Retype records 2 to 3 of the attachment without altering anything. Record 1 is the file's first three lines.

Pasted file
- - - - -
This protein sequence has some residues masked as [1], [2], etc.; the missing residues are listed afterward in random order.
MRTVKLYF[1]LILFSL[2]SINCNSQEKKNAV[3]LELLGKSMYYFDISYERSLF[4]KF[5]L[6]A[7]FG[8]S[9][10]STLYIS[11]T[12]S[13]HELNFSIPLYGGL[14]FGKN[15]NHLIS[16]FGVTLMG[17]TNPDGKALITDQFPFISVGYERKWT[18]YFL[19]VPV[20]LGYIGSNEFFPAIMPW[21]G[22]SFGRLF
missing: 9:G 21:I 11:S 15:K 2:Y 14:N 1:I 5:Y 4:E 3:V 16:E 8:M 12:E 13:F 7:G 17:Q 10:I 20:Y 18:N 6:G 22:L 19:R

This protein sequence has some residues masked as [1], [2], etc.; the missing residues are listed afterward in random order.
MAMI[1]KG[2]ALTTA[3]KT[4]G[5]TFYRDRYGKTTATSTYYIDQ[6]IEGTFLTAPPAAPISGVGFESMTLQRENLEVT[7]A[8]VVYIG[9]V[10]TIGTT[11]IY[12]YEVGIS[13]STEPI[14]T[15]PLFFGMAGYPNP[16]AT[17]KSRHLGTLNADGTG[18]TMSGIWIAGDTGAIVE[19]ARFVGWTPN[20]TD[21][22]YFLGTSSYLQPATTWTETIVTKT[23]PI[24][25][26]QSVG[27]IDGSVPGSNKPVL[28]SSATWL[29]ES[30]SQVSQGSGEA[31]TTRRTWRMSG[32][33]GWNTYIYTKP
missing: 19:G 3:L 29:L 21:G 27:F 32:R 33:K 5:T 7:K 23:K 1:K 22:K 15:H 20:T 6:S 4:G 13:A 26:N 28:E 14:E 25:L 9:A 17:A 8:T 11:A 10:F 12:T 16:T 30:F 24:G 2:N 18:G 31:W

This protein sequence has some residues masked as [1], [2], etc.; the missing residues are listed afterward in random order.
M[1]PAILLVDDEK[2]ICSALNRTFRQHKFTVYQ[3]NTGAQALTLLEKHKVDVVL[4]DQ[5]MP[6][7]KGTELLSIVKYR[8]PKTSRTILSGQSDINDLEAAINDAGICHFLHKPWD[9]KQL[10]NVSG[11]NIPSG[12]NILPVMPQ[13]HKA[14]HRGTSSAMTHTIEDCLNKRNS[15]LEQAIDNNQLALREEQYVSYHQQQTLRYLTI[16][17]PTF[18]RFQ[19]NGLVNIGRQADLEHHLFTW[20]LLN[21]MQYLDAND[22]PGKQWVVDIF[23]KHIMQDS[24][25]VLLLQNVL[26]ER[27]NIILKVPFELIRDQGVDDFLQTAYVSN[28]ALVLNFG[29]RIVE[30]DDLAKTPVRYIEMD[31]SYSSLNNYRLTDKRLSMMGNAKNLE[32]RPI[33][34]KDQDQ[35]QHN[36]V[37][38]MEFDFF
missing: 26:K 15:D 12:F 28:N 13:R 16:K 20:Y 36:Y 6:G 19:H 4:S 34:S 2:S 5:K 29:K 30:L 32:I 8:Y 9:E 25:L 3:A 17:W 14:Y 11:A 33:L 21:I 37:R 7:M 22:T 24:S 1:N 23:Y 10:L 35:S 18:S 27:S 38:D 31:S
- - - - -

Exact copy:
This protein sequence has some residues masked as [1], [2], etc.; the missing residues are listed afterward in random order.
MAMI[1]KG[2]ALTTA[3]KT[4]G[5]TFYRDRYGKTTATSTYYIDQ[6]IEGTFLTAPPAAPISGVGFESMTLQRENLEVT[7]A[8]VVYIG[9]V[10]TIGTT[11]IY[12]YEVGIS[13]STEPI[14]T[15]PLFFGMAGYPNP[16]AT[17]KSRHLGTLNADGTG[18]TMSGIWIAGDTGAIVE[19]ARFVGWTPN[20]TD[21][22]YFLGTSSYLQPATTWTETIVTKT[23]PI[24][25][26]QSVG[27]IDGSVPGSNKPVL[28]SSATWL[29]ES[30]SQVSQGSGEA[31]TTRRTWRMSG[32][33]GWNTYIYTKP
missing: 19:G 3:L 29:L 21:G 27:F 32:R 33:K 5:T 7:K 23:K 1:K 22:K 15:H 20:T 6:S 4:G 13:A 26:N 28:E 14:E 25:L 9:A 17:A 8:T 11:A 10:F 12:T 16:T 30:F 24:G 2:N 18:G 31:W

This protein sequence has some residues masked as [1], [2], etc.; the missing residues are listed afterward in random order.
M[1]PAILLVDDEK[2]ICSALNRTFRQHKFTVYQ[3]NTGAQALTLLEKHKVDVVL[4]DQ[5]MP[6][7]KGTELLSIVKYR[8]PKTSRTILSGQSDINDLEAAINDAGICHFLHKPWD[9]KQL[10]NVSG[11]NIPSG[12]NILPVMPQ[13]HKA[14]HRGTSSAMTHTIEDCLNKRNS[15]LEQAIDNNQLALREEQYVSYHQQQTLRYLTI[16][17]PTF[18]RFQ[19]NGLVNIGRQADLEHHLFTW[20]LLN[21]MQYLDAND[22]PGKQWVVDIF[23]KHIMQDS[24][25]VLLLQNVL[26]ER[27]NIILKVPFELIRDQGVDDFLQTAYVSN[28]ALVLNFG[29]RIVE[30]DDLAKTPVRYIEMD[31]SYSSLNNYRLTDKRLSMMGNAKNLE[32]RPI[33][34]KDQDQ[35]QHN[36]V[37][38]MEFDFF
missing: 26:K 15:D 12:F 28:N 13:R 16:K 20:Y 36:Y 6:G 19:H 4:S 34:S 2:S 5:K 29:K 30:L 32:I 8:Y 9:E 25:L 3:A 17:W 14:Y 11:A 33:L 21:I 37:R 7:M 22:T 24:S 1:N 23:Y 10:L 35:S 18:S 27:S 38:D 31:S